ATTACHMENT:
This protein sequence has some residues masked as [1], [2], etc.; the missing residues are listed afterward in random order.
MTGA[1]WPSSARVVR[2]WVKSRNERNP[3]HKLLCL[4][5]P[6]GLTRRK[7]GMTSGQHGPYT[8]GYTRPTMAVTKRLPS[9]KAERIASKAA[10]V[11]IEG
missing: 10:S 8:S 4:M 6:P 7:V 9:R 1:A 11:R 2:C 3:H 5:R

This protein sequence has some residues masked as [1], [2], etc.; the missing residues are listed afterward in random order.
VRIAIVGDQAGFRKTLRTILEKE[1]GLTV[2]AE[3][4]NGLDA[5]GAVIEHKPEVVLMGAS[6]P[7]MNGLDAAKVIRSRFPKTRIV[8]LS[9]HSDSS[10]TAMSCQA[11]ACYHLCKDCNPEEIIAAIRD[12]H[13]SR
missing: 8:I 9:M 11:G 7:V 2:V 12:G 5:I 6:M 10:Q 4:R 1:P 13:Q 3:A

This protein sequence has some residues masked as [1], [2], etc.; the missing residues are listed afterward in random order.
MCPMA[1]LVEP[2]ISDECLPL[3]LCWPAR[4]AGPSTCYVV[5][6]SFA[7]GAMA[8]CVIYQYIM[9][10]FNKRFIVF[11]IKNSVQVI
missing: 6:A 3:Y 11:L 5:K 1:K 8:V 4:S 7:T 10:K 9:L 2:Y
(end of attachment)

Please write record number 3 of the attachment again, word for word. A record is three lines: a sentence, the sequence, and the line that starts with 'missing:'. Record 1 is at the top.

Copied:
This protein sequence has some residues masked as [1], [2], etc.; the missing residues are listed afterward in random order.
MCPMA[1]LVEP[2]ISDECLPL[3]LCWPAR[4]AGPSTCYVV[5][6]SFA[7]GAMA[8]CVIYQYIM[9][10]FNKRFIVF[11]IKNSVQVI
missing: 6:A 3:Y 11:L 5:K 1:K 8:V 4:S 7:T 10:K 9:L 2:Y